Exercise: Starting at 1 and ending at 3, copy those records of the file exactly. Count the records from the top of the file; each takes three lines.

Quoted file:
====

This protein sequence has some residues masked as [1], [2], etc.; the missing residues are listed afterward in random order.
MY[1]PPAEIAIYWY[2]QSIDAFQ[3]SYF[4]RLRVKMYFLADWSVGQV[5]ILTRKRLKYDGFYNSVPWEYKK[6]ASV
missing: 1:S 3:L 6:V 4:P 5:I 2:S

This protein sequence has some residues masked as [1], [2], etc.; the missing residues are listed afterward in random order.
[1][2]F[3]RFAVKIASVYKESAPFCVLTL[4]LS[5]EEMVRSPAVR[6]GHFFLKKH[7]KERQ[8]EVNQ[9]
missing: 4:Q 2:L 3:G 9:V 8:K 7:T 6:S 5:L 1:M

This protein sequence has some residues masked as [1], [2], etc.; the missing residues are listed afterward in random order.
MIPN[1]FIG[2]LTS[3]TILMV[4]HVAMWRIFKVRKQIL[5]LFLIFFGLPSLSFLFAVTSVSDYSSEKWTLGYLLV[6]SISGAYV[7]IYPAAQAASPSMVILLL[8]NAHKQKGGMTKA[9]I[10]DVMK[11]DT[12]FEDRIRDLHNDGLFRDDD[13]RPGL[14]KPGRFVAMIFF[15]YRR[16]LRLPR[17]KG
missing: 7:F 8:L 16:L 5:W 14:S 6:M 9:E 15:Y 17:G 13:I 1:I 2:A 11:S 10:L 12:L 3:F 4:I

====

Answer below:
This protein sequence has some residues masked as [1], [2], etc.; the missing residues are listed afterward in random order.
MY[1]PPAEIAIYWY[2]QSIDAFQ[3]SYF[4]RLRVKMYFLADWSVGQV[5]ILTRKRLKYDGFYNSVPWEYKK[6]ASV
missing: 1:S 3:L 6:V 4:P 5:I 2:S

This protein sequence has some residues masked as [1], [2], etc.; the missing residues are listed afterward in random order.
[1][2]F[3]RFAVKIASVYKESAPFCVLTL[4]LS[5]EEMVRSPAVR[6]GHFFLKKH[7]KERQ[8]EVNQ[9]
missing: 4:Q 2:L 3:G 9:V 8:K 7:T 6:S 5:L 1:M

This protein sequence has some residues masked as [1], [2], etc.; the missing residues are listed afterward in random order.
MIPN[1]FIG[2]LTS[3]TILMV[4]HVAMWRIFKVRKQIL[5]LFLIFFGLPSLSFLFAVTSVSDYSSEKWTLGYLLV[6]SISGAYV[7]IYPAAQAASPSMVILLL[8]NAHKQKGGMTKA[9]I[10]DVMK[11]DT[12]FEDRIRDLHNDGLFRDDD[13]RPGL[14]KPGRFVAMIFF[15]YRR[16]LRLPR[17]KG
missing: 7:F 8:L 16:L 5:W 14:S 6:M 9:E 15:Y 17:G 13:I 1:I 2:A 11:S 10:L 12:L 3:F 4:I